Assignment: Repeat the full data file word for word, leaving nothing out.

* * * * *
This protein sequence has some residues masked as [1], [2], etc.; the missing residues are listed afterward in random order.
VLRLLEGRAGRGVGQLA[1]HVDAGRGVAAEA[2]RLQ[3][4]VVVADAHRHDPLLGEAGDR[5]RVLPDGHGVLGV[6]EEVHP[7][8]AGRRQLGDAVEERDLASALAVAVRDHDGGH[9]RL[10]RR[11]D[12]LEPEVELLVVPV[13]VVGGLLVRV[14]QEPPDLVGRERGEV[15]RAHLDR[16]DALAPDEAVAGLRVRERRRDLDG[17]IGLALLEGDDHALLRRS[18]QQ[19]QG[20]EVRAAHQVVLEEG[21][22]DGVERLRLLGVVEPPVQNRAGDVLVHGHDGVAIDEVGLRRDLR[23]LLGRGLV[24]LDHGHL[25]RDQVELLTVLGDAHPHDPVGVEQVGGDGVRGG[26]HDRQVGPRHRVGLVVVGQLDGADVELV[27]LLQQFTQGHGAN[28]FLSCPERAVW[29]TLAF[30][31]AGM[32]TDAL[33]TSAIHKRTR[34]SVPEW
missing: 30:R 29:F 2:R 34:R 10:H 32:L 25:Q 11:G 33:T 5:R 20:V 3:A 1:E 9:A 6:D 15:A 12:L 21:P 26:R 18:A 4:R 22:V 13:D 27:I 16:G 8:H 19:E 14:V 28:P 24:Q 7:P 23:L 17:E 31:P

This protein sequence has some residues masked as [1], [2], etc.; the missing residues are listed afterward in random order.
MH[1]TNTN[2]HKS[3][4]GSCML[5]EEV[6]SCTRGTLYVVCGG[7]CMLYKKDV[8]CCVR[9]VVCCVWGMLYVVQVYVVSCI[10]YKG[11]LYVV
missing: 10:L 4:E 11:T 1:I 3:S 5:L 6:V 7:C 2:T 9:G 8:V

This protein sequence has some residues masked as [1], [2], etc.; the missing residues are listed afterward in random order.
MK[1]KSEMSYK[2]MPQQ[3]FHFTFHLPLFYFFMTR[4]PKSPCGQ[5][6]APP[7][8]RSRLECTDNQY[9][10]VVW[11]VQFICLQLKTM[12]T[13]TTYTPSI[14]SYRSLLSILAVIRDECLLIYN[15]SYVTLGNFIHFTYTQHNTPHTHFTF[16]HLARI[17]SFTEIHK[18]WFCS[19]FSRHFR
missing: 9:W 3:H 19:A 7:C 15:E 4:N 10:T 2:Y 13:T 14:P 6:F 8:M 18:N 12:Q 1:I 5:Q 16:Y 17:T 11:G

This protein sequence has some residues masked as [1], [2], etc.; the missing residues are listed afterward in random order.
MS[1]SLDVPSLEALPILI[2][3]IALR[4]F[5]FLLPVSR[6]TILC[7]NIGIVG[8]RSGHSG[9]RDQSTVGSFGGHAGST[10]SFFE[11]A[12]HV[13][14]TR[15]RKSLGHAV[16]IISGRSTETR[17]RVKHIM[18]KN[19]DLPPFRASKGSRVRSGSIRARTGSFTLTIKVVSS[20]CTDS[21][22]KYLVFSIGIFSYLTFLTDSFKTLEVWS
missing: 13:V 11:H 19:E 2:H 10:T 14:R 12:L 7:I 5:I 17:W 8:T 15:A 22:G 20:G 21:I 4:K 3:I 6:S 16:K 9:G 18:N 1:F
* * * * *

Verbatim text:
This protein sequence has some residues masked as [1], [2], etc.; the missing residues are listed afterward in random order.
VLRLLEGRAGRGVGQLA[1]HVDAGRGVAAEA[2]RLQ[3][4]VVVADAHRHDPLLGEAGDR[5]RVLPDGHGVLGV[6]EEVHP[7][8]AGRRQLGDAVEERDLASALAVAVRDHDGGH[9]RL[10]RR[11]D[12]LEPEVELLVVPV[13]VVGGLLVRV[14]QEPPDLVGRERGEV[15]RAHLDR[16]DALAPDEAVAGLRVRERRRDLDG[17]IGLALLEGDDHALLRRS[18]QQ[19]QG[20]EVRAAHQVVLEEG[21][22]DGVERLRLLGVVEPPVQNRAGDVLVHGHDGVAIDEVGLRRDLR[23]LLGRGLV[24]LDHGHL[25]RDQVELLTVLGDAHPHDPVGVEQVGGDGVRGG[26]HDRQVGPRHRVGLVVVGQLDGADVELV[27]LLQQFTQGHGAN[28]FLSCPERAVW[29]TLAF[30][31]AGM[32]TDAL[33]TSAIHKRTR[34]SVPEW
missing: 30:R 29:F 2:R 34:R 10:H 32:L 25:Q 11:G 33:T 5:R 20:V 3:A 1:E 9:A 6:D 15:A 12:L 21:P 26:R 18:A 4:R 22:V 13:D 27:I 16:G 8:H 19:E 14:V 28:P 24:Q 7:P 23:L 17:E 31:P

This protein sequence has some residues masked as [1], [2], etc.; the missing residues are listed afterward in random order.
MH[1]TNTN[2]HKS[3][4]GSCML[5]EEV[6]SCTRGTLYVVCGG[7]CMLYKKDV[8]CCVR[9]VVCCVWGMLYVVQVYVVSCI[10]YKG[11]LYVV
missing: 10:L 4:E 11:T 1:I 3:S 5:L 6:V 7:C 2:T 9:G 8:V

This protein sequence has some residues masked as [1], [2], etc.; the missing residues are listed afterward in random order.
MK[1]KSEMSYK[2]MPQQ[3]FHFTFHLPLFYFFMTR[4]PKSPCGQ[5][6]APP[7][8]RSRLECTDNQY[9][10]VVW[11]VQFICLQLKTM[12]T[13]TTYTPSI[14]SYRSLLSILAVIRDECLLIYN[15]SYVTLGNFIHFTYTQHNTPHTHFTF[16]HLARI[17]SFTEIHK[18]WFCS[19]FSRHFR
missing: 9:W 3:H 19:A 7:C 15:E 4:N 10:T 2:Y 13:T 14:P 6:F 8:M 18:N 12:Q 1:I 5:Q 16:Y 17:T 11:G

This protein sequence has some residues masked as [1], [2], etc.; the missing residues are listed afterward in random order.
MS[1]SLDVPSLEALPILI[2][3]IALR[4]F[5]FLLPVSR[6]TILC[7]NIGIVG[8]RSGHSG[9]RDQSTVGSFGGHAGST[10]SFFE[11]A[12]HV[13][14]TR[15]RKSLGHAV[16]IISGRSTETR[17]RVKHIM[18]KN[19]DLPPFRASKGSRVRSGSIRARTGSFTLTIKVVSS[20]CTDS[21][22]KYLVFSIGIFSYLTFLTDSFKTLEVWS
missing: 13:V 11:H 19:E 2:H 10:T 14:R 12:L 7:I 5:I 17:W 8:T 15:A 22:G 20:G 21:I 4:K 3:I 6:S 16:K 9:G 18:N 1:F